Benzodiazepines, it’s a drug that’s a mouthful to say and seemingly on everybody’s lips. It recently made headlines as part of a sports scandal, concerns over increased instances of benzo-laced drugs and the spike of benzo-related overdose deaths, and an epidemic within a pandemic as rates of mental illness exploded due to COVID-19. This drug class includes several of the most widely prescribed drugs in the country, so you’re just as likely to have heard someone mention a benzo by name. 

Although Xanax (alprazolam), Valium (diazepam), or Klonopin (clonazepam) might sound familiar, you might find yourself surprised at how powerful these little pills are and the extent of conditions they can help with. Yes, they are most commonly used (and remarkably effective) at treating anxiety, but that’s not all they do. Keep reading to learn what benzodiazepines are used to treat and how they work. 

The Benzodiazepine Drug Class: What Is It?

First, let’s start with the basics. Benzodiazepines are a class of central nervous system depressants that produce calming or sedative effects. Powerful and fast-acting, they cause effects similar to that of being drunk. Side effects include dizziness, drowsiness, confusion, and weakness. Since their introduction in the 1950s, over 2,000 types of benzodiazepines have been created. Currently, just over a dozen are still in use today. 

Benzos were initially created as a safer and less addictive substitute for barbiturates, which were used for nearly identical purposes. Despite this intention, benzos still carry a high risk of causing dependence or addiction even when taken exactly as prescribed (this risk is even higher in individuals who have a history of substance abuse). This has led to these prescription sedatives being a controlled schedule IV substance by the DEA, which also includes Ambien and Tramadol (neither of which are benzos).

How Do Benzodiazepines Work?

Benzos work by targeting a neurotransmitter called gamma-aminobutyric acid or GABA. GABA acts as a red light for the central nervous system by reducing neural responsiveness and telling neurons not to fire. This effectively slows down the messaging between the brain and spinal cord and is why GABA has a calming effect. 

Normally, this neurotransmitter is naturally occurring and signals your body to return to normal after exertion or excitement. A shortage of GABA, however, will lead to neurons firing too often and prevent the body from coming down from a physiological stature of heightened activity. These shortages have been shown to have a direct correlation with things like anxiety and panic disorders, seizure disorders, and Parkinson’s syndrome, and is why benzos are highly effective in their purpose.

What Are Benzodiazepines Used For?

Benzos are used to treat a wide variety of conditions. Anxiety and insomnia are the most widely known, but they can also be used to treat alcohol withdrawal symptoms, seizures, and serve as anesthesia. In addition to these FDA-approved indications, benzodiazepines also have off-label use–effectiveness in treating conditions that it wasn’t officially approved for. These can include tic disorders, bipolar disorder, restless leg syndrome, and other psychological issues.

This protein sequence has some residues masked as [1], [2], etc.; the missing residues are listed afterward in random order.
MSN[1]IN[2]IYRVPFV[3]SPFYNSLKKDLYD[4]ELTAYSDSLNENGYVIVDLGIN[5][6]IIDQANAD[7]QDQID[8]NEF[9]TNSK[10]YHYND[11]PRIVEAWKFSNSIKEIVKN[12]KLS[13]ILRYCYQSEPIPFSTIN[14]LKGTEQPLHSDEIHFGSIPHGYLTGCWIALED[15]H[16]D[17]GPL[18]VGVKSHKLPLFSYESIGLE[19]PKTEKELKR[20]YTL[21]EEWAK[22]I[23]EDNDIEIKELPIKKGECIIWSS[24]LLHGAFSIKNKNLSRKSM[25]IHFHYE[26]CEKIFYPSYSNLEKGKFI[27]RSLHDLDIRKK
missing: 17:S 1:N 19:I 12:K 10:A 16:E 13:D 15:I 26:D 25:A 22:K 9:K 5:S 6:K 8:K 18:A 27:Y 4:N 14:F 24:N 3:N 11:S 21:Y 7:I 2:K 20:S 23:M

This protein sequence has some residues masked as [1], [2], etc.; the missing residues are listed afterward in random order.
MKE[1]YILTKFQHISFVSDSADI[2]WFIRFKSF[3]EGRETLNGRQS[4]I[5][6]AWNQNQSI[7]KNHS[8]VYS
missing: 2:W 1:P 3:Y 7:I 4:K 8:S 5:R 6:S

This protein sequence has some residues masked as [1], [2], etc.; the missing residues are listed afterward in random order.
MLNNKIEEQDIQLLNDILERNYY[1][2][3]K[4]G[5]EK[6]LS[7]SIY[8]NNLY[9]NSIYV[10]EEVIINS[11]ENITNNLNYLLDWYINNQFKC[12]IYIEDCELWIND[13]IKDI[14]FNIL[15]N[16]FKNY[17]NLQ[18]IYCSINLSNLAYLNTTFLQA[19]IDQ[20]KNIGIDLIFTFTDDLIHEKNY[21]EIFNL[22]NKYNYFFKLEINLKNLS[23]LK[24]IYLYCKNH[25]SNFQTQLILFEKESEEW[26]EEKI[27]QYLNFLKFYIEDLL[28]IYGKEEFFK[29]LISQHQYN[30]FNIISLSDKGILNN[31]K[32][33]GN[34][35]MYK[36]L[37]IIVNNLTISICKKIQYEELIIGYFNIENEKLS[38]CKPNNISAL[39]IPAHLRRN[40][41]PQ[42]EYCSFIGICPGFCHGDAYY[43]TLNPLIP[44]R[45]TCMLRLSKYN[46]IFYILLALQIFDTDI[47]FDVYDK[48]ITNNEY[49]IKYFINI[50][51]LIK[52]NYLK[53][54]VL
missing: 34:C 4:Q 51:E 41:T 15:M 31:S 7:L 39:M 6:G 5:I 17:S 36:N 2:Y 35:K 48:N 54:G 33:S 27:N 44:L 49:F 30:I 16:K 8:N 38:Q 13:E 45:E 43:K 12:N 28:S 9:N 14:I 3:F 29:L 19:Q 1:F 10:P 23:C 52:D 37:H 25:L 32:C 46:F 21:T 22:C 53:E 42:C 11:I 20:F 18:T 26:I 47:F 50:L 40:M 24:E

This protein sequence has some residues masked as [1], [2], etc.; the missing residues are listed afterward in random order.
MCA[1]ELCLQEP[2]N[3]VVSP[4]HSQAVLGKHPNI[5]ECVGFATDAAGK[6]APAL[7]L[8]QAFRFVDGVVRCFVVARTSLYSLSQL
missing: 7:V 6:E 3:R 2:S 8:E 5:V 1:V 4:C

Why are some benzos used for certain conditions while others aren’t? Although the dozen or so that are still used in modern medicine all have a similar mechanism of action and many of them can be used interchangeably there are key differences between them. Benzos are primarily distinguished by their duration; whether they are short-acting, intermediate-acting, or long-acting. This along with how quickly the effects are felt (onset of action) plays a significant role in determining what ailment a benzo is used to treat.

For example, intermediate and long-acting benzos are used to treat anxiety disorders while those that are short-acting are primarily used for short-term treatment of insomnia. Valium and Tranxene have a very fast onset making them highly effective in combating the effects of unexpected anxiety or panic attack.

Short-acting benzodiazepines (Duration between 3-8 hours):

Midazolam (Versed)

Triazolam (Halcion)

Estazolam (Prosom)

Intermediate-acting benzodiazepines (Duration between 11-20 hours)

Alprazolam (Xanax)

Clobazam (Onfi)

Clonazepam (Klonopin)

Lorazepam (Ativan)

Nitrazepam (Mogadon) 

Oxazepam (Serax)

Temazepam (Restoril)

Long-acting Benzodiazepines (Duration between 1-3 days):

Chlordiazepoxide (Librium)

Clorazepate (Tranxene)

Diazepam (Valium)

Flurazepam (Dalmane)

Quazepam (Doral) 

Which Benzos Are Used For What:

  • Panic attacks or anxiety attacks: Ativan, Librium, Tranxene, Valium, Versed,  Xanax
  • Insomnia: Dalmane, Doral, Estazolam, Halcion, Restoril 
  • Seizures: Ativan, Klonopin, Onfi, Tranxene, Valium
  • Anesthesia:  Ativan, Valium, Versed
  • Muscle relaxant: Valium
  • Alcohol Withdrawal: Librium

One thing that is crucial to note is that all benzodiazepines are almost always prescribed for short-term use. Long-term use can cause lasting cognitive impairment along with acute symptoms of increased drowsiness, lowered reaction time, and loss in coordination in memory. Addiction, the benzodiazepines can become habit-forming in as little as a few days. It is never recommended to use a drug without a prescription (and never a good idea to buy it illicitly off the black market), however, benzos pose a particular risk in that they can quickly interfere with a person’s ability to function in their daily life.